Special to UM News
CORAL GABLES, Fla. (December 9, 2015) — Each year domestic violence, mental health disorders, and substance abuse take a significant toll on the welfare of children. Last week, on December 9, the University of Miami School of Nursing and Health Studies’ (SONHS) Center of Excellence for Health Disparities Research: El Centro co-hosted the 9th Annual Miami-Dade Community Based Care Alliance Child Welfare Conference to focus on child welfare and related therapeutic approaches in addressing substance abuse, domestic violence, and mental health among children and families interacting with the criminal justice system, many of whom have been affected by intimate partner violence.
The conference theme, “Improving Frontline Practice through Therapeutic Jurisprudence,” aligns with El Centro’s mission to reduce health disparities in the areas of HIV/AIDS and other sexually transmitted infections, substance abuse, family and intimate partner violence, and associated mental and physical health conditions through research, education, and collaboration with community and academic partners.
SONHS/El Centro faculty members Anthony Roberson and Rosa Gonzalez-Guarda served on the planning committee and presented at the event, which was held on the Coral Gables campus. Approximately 280 child welfare professionals, including judges, case managers, attorneys, court staff, administrators, volunteers, advocates, and mental health professionals, participated, receiving training on how to implement a therapeutic approach in the courts system that considers not only the prescribed legal route, but also the science-based impact that these decisions may have on the therapeutic process and, consequently, on the mental and physical well-being of children involved in the system.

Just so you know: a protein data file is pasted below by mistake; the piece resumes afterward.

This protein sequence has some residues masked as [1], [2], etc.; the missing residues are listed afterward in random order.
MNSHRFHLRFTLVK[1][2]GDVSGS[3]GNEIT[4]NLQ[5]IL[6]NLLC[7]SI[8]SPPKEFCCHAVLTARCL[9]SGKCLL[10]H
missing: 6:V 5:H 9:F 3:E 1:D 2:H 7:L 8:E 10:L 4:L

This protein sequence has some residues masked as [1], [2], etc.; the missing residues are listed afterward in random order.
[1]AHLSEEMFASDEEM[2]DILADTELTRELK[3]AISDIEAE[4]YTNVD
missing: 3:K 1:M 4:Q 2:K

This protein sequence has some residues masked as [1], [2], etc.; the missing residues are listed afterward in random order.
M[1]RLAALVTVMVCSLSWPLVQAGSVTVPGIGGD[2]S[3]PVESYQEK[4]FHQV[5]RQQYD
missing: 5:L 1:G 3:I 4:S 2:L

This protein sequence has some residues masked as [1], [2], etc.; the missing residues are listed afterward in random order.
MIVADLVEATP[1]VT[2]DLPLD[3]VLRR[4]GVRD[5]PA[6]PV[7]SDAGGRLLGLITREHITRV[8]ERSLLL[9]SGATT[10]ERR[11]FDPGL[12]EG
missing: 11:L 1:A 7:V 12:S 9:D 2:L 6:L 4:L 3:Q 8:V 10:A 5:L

“According to Florida Department of Children and Family statistics, the top three maltreatment areas are domestic violence, mental health disorders, and substance abuse,” said Gonzalez-Guarda, co-director of El Centro’s Community Engagement Dissemination and Implementation (CEDI) Core and a nationally recognized expert on the intersection between intimate partner violence, substance abuse, and mental health disorders. “It is only through synergistic efforts with our community partners, such as happened at today’s event with the Miami-Dade Community Based Care Alliance, that we can bring the best scientific knowledge to bear in addressing the needs of underserved and vulnerable populations on the front lines of practice, including the courts systems.”
El Centro’s CEDI Core aims to serve as a bi-directional bridge for the implementation of evidence-based practices in community systems. In this case, agencies which serve abused, abandoned, and neglected children involved in dependency court were the target population of the daylong seminar.
The concept of Therapeutic Jurisprudence (TJ) was developed largely in the 1980s by the late University of Miami School of Law professor Bruce Winick in an effort to improve outcomes for children and families and reduce the high recidivism rate in Miami-Dade County’s dependency system.
Roberson, who has conducted extensive research into the intersection of TJ and mental health, especially among youth, said one of the overriding goals of the conference, which was coordinated by El Centro and other community partners, “was to facilitate a dialogue among the various disciplines about the complexities we all face in treating this vulnerable and oftentimes ignored population.
“Identifying the most therapeutic legal approach in addressing the issues of mental health among our youth who are involved in the juvenile justice system will be critical as we move beyond the conference and return to our work with this population,” he said.